Filmmakers make such cultural choices very often, but only rarely are they purely because of their own inherent prejudices. More commonly, movies are an outlet for popular sentiment: for validation and recognition. When people watch movies, they don’t really see a Sylvester Stallone or a Salman Khan, they see themselves. When they see Iron Man defeating Thanos, they see themselves in that sweaty armour. And when Tony Stark dies, they see the loss and mourning as the mourning they would feel. I’m not saying that all movies are necessarily meant to reflect society, just that society gets out of it what it wants to. It’s “Death of the Author“, but for movies. “Death of the Director”, I suppose.

A popular filmmaker, therefore, is one who holds a mirror to the audience’s sense of self and shows it for what it is, even if it’s ugly. This mirroring of cultural cues in cinametic forms is what I’ve been calling culture coding. What the movie encodes is largely left to the writer/director, but there are three categories of markers that are key to our understanding of Indian cinema: class, language and location. So let’s go through them in that order.

Class struggle: hidden in plain sight

In 1848, Karl Marx wrote:

The history of all hitherto existing society is the history of class struggles.

Karl Marx in Communist Manifesto

What was said of 19th century European society can also be said of modern Indian cinema. Nearly all of its myriad complexities arise out of simple class and power equations. So, I’ll dedicate most of this post to examining the role of class politics in shaping Indian cinema.

In the previous post, I gave a brief overview of the evolution of Indian cinema over the years. Central to that evolution was the development of the idea of a nation: it began as a unifying ideal that was open to everybody. Over time, as the nation and state fused into one, the state’s failures came to be seen as the nation’s fatal flaws. With that, the great Indian democratic experiment began to crack. These cracks were amplified when the newly liberalized India of 1992-99 created avenues by which the rich and connected could get even richer and connected-er. A resurgent nostalgic appreciation for ‘Indian culture’ led to the resurgence of Hindu transnationalist politics, as seen in Hum Saath Saath Hain (1999). Here’s a brief overview for those of you unfamiliar with this timeless gem:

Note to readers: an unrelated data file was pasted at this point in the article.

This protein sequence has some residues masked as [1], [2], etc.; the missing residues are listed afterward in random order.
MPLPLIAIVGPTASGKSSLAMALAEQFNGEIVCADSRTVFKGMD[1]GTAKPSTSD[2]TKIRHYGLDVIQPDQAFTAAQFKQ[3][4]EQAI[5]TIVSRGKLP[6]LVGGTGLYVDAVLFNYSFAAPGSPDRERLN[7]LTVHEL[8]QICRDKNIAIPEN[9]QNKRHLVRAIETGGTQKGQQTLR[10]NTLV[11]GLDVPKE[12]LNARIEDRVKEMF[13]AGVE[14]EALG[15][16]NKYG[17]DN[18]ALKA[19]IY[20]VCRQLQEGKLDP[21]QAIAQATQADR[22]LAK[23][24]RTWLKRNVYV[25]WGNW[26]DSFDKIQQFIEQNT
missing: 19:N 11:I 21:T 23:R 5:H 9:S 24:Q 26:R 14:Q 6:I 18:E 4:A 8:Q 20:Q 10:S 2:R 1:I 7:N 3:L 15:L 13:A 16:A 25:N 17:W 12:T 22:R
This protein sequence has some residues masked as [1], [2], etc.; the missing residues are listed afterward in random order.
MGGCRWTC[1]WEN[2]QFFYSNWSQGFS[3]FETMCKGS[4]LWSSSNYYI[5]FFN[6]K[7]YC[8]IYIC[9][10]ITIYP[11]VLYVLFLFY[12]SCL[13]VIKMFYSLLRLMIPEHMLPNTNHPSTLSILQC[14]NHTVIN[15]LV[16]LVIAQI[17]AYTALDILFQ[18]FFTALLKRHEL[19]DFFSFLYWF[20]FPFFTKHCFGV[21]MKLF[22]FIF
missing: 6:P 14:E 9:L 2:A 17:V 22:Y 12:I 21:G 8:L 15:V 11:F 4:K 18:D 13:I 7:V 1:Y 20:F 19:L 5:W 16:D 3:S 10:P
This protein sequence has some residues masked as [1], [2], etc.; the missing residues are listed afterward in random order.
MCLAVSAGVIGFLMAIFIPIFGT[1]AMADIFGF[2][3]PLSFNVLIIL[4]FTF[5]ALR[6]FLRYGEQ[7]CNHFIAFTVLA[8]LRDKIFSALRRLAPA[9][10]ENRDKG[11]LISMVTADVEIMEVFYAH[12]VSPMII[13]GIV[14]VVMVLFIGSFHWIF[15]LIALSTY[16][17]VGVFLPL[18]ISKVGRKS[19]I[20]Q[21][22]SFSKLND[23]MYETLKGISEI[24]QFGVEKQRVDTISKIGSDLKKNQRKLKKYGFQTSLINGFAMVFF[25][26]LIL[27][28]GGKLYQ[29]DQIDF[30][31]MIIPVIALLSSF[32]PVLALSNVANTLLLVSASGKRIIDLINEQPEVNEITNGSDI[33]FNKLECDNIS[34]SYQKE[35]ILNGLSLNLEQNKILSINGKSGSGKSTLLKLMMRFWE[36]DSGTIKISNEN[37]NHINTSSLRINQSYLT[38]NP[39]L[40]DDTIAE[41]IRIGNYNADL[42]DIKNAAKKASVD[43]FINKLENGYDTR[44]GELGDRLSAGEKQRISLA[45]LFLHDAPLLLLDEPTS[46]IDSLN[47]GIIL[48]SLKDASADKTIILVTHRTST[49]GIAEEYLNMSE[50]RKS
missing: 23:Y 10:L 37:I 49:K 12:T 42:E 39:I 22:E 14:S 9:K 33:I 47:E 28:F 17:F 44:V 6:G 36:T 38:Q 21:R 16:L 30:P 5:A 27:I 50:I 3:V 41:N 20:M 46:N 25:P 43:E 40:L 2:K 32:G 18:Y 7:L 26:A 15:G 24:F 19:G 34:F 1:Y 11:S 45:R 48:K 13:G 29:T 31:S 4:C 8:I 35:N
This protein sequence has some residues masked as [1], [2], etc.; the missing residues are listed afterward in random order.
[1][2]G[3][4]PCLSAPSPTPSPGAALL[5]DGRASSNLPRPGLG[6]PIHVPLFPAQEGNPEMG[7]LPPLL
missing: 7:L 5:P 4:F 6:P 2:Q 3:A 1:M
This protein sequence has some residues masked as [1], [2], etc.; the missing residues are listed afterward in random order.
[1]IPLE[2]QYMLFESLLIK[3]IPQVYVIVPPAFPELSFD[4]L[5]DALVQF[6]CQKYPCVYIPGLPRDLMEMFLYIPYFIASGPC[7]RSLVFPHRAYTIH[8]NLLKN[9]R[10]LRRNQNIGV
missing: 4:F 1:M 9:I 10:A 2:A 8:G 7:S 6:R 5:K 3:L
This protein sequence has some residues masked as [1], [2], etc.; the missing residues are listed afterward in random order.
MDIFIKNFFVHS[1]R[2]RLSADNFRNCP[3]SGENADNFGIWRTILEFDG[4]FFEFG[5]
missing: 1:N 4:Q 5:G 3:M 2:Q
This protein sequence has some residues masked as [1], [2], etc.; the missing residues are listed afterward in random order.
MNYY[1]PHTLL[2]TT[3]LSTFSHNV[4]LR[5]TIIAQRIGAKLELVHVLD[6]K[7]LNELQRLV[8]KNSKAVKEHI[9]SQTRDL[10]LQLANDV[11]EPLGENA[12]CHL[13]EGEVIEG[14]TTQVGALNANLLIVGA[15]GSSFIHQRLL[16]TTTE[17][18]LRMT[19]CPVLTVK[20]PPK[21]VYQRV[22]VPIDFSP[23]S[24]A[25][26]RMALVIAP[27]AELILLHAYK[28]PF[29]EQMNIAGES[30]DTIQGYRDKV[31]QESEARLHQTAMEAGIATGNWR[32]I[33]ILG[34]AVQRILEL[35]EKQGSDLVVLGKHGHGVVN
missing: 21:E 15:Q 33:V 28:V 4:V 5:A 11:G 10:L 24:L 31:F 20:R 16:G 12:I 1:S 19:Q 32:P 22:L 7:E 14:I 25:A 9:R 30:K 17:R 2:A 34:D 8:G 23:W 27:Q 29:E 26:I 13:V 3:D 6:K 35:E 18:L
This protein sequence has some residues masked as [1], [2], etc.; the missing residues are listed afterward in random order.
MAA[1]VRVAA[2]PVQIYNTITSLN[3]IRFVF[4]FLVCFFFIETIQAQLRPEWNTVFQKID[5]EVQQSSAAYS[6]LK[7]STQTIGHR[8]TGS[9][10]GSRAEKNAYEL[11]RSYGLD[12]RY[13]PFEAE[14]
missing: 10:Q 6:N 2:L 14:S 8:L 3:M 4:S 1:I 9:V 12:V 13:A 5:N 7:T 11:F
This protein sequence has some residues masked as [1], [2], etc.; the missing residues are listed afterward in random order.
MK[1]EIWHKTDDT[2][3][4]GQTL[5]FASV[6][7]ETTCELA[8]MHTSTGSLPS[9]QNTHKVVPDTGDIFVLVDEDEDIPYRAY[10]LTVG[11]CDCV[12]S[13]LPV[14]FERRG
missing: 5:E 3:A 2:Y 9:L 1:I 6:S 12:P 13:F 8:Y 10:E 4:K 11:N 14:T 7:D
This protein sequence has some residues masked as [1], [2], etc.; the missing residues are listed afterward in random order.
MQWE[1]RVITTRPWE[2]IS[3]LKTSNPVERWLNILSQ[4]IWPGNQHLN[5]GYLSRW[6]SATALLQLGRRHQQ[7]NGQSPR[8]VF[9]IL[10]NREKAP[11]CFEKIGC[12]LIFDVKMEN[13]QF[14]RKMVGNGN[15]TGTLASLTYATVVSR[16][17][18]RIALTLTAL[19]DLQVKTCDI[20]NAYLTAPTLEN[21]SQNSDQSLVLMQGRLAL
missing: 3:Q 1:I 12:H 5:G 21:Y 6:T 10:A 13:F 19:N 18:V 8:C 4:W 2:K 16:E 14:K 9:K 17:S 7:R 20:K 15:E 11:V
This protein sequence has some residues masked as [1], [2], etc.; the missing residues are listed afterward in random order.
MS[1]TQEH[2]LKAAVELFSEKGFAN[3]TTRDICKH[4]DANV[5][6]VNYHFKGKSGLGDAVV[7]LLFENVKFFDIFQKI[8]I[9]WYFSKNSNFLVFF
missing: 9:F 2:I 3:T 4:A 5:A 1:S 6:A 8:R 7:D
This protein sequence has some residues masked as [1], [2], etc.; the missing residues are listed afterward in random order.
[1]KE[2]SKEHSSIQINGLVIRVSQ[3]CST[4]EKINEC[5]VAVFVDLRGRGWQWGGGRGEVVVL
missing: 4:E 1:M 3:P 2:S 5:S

In the meanwhile, these activities combined with the state’s gratuitous rent-seeking created millions of new jobs, lifting millions of illiterate, poor and contented families into respectable positions. Like a mountaineer trekking to a viewpoint before making the summit climb, India’s new middle class stopped and gawped at how unbelievably close they were to being “upper-class”. As they looked up to the skies, they dreamt of better lives, of lives they saw the rich leading. Lives of largesse and promiscuity, lives where social rules and religious norms were merely vague guidelines that didn’t apply if you didn’t want them to. The life they were looking for finally arrived – in 2011. In the form of Zindagi Na Milegi Dobara, an aimless-walk-in-the-park kind of movie that is billed as a “coming of age” movie, but in reality, is just a petit-bourgeousie fantasy in which three friends roam around Europe for a few days and emerge entirely unchanged. It’s a movie whose central theme is the display of wealth and of unrepentant consumption, and whose women are not so much people as they are stand-ins for virtue, belief and restraint.